This week, New York City renews its war on the West Nile virus -- the mosquito-borne disease that killed 7 New Yorkers and sickened 55 others without warning last summer. As the city gears up to ward off another outbreak, states on the Eastern Seaboard and in the southeast are putting plans into place to guard against the virus as well.
Last August, the West Nile virus, which had never been seen before in the Western Hemisphere, caught New York City off guard.
No one is quite sure how the virus, which causes encephalitis (a swelling of the brain), reached this continent. Experts theorize that it might have been brought in by a wayward bird migrating across the Atlantic from Africa, by an infected foreigner visiting the United States or by exotic birds smuggled into this country.
The West Nile virus is carried by birds and transmitted by common house mosquitoes (Culex pipiens) that have bitten an infected bird. People catch the virus only from a mosquito, not from a bird or another person.
West Nile virus is typically not life-threatening for humans -- it is possible for a person to become infected with the virus and never experience any of the flu-like symptoms that accompany it.
However, it is dangerous for people with weakened immune systems, particularly the elderly and the very young, because there is no vaccine for it and no cure.
So when the federal Centers for Disease Control and Prevention (CDC) said last month that strains of the virus had survived the winter in some mosquitoes in Queens, New York, states began arming for the mosquito season with preventive plans. Queens was the site of the majority of last year's cases.
Most plans have several elements in common:
In addition to monitoring and testing birds, several states--including Delaware, New Jersey, New York, Pennsylvania and Virginia-- are using "sentinel chickens," or flocks of chickens in various locations that are tested routinely for the virus.
Chickens have long been used to detect the various strains of encephalitis prevalent in the United States because they are susceptible to the virus but it doesn't make them sick or kill them. The West Nile virus is expected to have a similar effect according to William Meredith, a Delaware Mosquito Control Section official.
What distinguishes this year's West Nile virus detection effort is the amounts of money states are spending to prevent the virus from threatening their residents.
Pennsylvania leads the way with $9.8 million allocated to control the disease. Most of that amount, $8 million, is reserved for spraying insecticides if necessary. According to Richard McGarvey, Pennsylvania Department of Health spokesperson, the remaining $1.8 million is mainly for start-up costs of the program.
Before this year, Pennsylvania had no program for monitoring, screening or testing mosquitoes. Because local governments in Pennsylvania also had nothing in place before this year for monitoring, screening or testing mosquitoes, the state is completely funding all aspects of local mosquito-control programs.
"Is it a lot? Yes. But we want to make sure we're doing it right," McGarvey said.
Even states such as Connecticut, Delaware, Maryland, New Jersey, New York and Virginia, that traditionally monitor mosquitoes for other types of encephalitis (or at least did so last year because of West Nile) are budgeting extra money for mosquito control and surveillance.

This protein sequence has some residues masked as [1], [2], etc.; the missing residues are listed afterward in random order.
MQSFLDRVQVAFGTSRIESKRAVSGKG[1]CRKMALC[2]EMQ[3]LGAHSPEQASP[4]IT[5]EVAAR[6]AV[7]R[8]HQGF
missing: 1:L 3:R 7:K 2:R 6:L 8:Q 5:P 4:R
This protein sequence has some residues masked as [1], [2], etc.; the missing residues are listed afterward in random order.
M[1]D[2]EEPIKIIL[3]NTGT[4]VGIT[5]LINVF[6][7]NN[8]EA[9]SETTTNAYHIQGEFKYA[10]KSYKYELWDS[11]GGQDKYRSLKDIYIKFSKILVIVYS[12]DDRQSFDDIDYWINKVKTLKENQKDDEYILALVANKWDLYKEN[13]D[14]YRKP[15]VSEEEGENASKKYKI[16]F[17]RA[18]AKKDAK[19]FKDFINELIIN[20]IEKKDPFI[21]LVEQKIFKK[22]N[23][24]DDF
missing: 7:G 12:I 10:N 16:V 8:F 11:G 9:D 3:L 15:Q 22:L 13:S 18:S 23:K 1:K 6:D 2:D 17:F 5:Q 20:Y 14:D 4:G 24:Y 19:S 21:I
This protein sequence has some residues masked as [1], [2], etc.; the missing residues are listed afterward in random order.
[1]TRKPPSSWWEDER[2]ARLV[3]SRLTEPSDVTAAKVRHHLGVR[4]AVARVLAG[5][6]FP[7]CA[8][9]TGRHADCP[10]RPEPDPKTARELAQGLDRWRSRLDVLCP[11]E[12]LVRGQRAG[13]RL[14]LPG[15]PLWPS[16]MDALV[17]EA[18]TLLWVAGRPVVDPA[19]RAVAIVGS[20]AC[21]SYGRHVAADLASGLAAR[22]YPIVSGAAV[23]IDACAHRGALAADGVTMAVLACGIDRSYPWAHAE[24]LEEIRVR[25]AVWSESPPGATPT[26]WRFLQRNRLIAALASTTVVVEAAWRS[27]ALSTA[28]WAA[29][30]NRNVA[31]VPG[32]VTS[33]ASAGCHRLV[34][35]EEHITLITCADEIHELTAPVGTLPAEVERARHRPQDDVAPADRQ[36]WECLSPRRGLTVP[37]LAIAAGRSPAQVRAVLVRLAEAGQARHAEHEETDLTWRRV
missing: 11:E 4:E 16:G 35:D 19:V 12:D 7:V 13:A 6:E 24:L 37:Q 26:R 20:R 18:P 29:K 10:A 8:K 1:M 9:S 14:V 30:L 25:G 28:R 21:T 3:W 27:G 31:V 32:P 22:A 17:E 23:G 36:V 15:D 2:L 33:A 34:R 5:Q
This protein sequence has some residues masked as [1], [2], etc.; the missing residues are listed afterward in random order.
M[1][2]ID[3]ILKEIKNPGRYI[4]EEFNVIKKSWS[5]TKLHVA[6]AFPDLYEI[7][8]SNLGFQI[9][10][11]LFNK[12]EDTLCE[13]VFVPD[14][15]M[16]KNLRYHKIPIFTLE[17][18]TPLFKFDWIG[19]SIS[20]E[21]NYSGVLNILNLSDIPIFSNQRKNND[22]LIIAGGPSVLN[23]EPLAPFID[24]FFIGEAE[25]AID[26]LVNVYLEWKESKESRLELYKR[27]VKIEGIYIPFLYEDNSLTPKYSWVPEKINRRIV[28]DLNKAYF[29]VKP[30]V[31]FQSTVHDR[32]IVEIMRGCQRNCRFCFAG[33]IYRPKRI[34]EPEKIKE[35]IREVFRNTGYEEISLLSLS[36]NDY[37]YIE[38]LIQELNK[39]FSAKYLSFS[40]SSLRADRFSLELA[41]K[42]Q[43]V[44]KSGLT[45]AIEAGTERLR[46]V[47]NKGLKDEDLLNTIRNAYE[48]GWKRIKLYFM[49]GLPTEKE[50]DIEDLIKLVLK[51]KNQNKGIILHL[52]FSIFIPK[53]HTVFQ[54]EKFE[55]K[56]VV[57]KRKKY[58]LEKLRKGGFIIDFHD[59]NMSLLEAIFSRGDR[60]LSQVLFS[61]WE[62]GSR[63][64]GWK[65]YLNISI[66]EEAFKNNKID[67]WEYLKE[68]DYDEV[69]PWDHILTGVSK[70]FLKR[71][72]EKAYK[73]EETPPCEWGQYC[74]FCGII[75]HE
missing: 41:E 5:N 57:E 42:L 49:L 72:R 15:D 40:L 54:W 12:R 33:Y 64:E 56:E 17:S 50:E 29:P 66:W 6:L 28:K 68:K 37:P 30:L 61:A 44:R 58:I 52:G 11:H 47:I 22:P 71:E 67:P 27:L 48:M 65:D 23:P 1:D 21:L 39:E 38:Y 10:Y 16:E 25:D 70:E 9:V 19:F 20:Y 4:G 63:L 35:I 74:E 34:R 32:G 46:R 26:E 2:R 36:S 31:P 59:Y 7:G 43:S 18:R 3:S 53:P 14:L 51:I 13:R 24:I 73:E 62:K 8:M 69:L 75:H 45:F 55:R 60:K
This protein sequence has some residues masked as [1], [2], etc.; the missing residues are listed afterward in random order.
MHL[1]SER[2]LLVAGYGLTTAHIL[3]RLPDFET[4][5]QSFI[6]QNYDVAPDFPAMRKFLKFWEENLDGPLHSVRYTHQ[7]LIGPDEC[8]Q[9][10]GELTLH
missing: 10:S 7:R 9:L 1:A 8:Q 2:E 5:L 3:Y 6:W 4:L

Connecticut, for example, is spending $1.5 million to beef up its program, much more than the $200,000 the state typically spends for mosquito trapping and testing.
New Jersey is more than doubling its regular mosquito-control budget to spend a total of more than $1 million dollars from state coffers. New York's state budget calls for an additional $2.5 million to be spent on West Nile response.
"I don't recall in the last 25 years that I've been working in this area as much manpower being put into surveillance as for the West Nile virus," said Theodore Andreadis, chief medical entomologist at the Connecticut Agricultural Experiment Station.
In addition to increasing mosquito-control budgets, states are also getting help from the federal government. The Centers for Disease Control have awarded grants totaling $2.7 million to 17 states, Washington, D.C. and New York City.
The maximum grant is $200,000 per state, and so far the maximum has been allocated to Connecticut, New Jersey and New York.
Among the other states receiving grants from the CDC for help in warding off the West Nile virus are Alabama, Delaware, Florida, Georgia, Louisiana, Maryland, Massachusetts, Mississippi, North Carolina, Pennsylvania, Rhode Island, South Carolina, Texas and Virginia.
Because the virus is so new, many states lack the equipment and trained personnel to test for the virus within the state. Part of what CDC is funding is enhancements to state laboratories so the virus can be tested for in-state and identified and contained sooner.
"One of the problems we had last fall is that all states had to send specimens to be tested to [CDC] labs in Colorado or Madison, Wisconsin. That clearly built in delays in terms of gathering information," said Stephen Ostroff, M.D., associate director for the National Center for Infectious Disease at the CDC.
Delaware is using $47,000 of its $70,500 CDC grant to equip its state lab to test for the virus.
Other state preparations include: